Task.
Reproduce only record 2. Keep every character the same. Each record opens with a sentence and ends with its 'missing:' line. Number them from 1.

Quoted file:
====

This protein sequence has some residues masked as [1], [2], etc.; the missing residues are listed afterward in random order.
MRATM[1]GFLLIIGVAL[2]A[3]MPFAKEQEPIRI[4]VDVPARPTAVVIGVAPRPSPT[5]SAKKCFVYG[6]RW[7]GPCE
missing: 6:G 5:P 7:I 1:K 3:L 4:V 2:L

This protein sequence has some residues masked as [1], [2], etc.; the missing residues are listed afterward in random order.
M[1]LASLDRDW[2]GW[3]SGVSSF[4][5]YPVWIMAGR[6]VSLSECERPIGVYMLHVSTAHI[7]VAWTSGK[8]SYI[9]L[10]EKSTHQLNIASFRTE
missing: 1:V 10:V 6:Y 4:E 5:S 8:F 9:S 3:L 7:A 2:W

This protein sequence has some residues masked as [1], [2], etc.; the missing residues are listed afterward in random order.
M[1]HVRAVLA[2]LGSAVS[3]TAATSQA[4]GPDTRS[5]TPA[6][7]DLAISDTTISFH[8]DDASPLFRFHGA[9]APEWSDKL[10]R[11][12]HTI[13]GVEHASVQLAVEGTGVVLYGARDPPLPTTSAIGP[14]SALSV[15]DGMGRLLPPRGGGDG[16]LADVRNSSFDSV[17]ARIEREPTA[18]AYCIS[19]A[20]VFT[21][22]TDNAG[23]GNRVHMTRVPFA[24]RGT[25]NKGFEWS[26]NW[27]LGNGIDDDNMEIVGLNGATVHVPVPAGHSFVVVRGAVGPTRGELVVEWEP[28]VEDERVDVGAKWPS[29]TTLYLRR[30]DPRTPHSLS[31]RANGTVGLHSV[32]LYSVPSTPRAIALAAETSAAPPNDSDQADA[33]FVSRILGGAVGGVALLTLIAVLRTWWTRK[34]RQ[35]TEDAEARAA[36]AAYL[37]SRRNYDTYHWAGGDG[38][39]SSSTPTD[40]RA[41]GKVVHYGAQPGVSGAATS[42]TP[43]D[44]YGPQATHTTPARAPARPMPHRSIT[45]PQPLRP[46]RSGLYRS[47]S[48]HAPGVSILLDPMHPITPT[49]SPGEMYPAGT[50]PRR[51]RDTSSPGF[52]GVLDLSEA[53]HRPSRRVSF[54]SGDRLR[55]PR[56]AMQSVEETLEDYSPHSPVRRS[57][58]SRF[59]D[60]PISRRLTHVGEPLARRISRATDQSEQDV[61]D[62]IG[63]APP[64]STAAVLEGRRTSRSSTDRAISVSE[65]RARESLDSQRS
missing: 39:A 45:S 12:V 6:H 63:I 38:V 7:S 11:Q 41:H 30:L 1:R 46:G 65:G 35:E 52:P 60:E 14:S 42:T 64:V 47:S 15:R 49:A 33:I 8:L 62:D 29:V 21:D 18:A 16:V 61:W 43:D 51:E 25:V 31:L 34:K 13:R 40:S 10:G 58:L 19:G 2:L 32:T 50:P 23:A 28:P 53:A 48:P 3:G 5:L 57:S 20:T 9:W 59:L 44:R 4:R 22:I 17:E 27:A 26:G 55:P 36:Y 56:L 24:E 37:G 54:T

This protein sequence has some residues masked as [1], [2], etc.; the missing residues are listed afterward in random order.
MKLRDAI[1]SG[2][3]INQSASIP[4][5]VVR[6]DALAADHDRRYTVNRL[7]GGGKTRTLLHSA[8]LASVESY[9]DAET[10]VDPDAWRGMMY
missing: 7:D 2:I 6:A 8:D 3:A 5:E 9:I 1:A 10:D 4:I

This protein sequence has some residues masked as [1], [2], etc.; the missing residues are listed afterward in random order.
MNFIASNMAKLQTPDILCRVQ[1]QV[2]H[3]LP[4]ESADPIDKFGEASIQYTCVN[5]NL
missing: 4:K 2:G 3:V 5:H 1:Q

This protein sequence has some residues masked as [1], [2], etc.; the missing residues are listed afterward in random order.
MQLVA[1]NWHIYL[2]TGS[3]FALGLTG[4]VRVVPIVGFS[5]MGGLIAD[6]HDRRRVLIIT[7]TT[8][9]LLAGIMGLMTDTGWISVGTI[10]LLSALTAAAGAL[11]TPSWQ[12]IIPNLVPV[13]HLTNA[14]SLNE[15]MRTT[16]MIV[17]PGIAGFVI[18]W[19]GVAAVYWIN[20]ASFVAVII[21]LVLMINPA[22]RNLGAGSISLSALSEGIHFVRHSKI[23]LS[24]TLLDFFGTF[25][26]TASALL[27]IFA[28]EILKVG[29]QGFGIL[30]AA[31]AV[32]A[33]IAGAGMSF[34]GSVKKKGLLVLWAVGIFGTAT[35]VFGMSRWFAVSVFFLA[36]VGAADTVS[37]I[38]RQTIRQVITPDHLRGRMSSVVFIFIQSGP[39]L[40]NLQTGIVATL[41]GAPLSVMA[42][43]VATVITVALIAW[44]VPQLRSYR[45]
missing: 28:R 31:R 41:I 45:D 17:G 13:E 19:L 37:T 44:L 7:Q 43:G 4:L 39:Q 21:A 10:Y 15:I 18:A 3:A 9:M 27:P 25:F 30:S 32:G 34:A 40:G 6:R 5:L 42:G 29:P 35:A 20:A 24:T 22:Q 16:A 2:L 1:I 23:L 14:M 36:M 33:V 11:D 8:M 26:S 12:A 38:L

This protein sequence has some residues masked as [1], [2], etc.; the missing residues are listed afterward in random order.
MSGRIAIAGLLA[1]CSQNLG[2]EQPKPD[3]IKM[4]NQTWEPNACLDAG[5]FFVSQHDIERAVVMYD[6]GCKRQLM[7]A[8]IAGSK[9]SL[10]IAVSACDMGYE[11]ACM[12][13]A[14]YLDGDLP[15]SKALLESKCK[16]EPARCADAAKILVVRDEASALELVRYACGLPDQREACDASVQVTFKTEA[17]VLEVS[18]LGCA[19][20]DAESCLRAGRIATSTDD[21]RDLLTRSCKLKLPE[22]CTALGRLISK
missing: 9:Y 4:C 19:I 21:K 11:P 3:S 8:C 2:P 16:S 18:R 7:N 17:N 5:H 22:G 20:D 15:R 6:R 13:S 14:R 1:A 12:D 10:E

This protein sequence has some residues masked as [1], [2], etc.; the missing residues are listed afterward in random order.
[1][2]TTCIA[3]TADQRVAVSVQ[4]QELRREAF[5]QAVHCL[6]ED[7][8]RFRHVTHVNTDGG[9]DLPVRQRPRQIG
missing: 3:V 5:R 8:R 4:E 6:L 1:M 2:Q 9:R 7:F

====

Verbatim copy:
This protein sequence has some residues masked as [1], [2], etc.; the missing residues are listed afterward in random order.
M[1]LASLDRDW[2]GW[3]SGVSSF[4][5]YPVWIMAGR[6]VSLSECERPIGVYMLHVSTAHI[7]VAWTSGK[8]SYI[9]L[10]EKSTHQLNIASFRTE
missing: 1:V 10:V 6:Y 4:E 5:S 8:F 9:S 3:L 7:A 2:W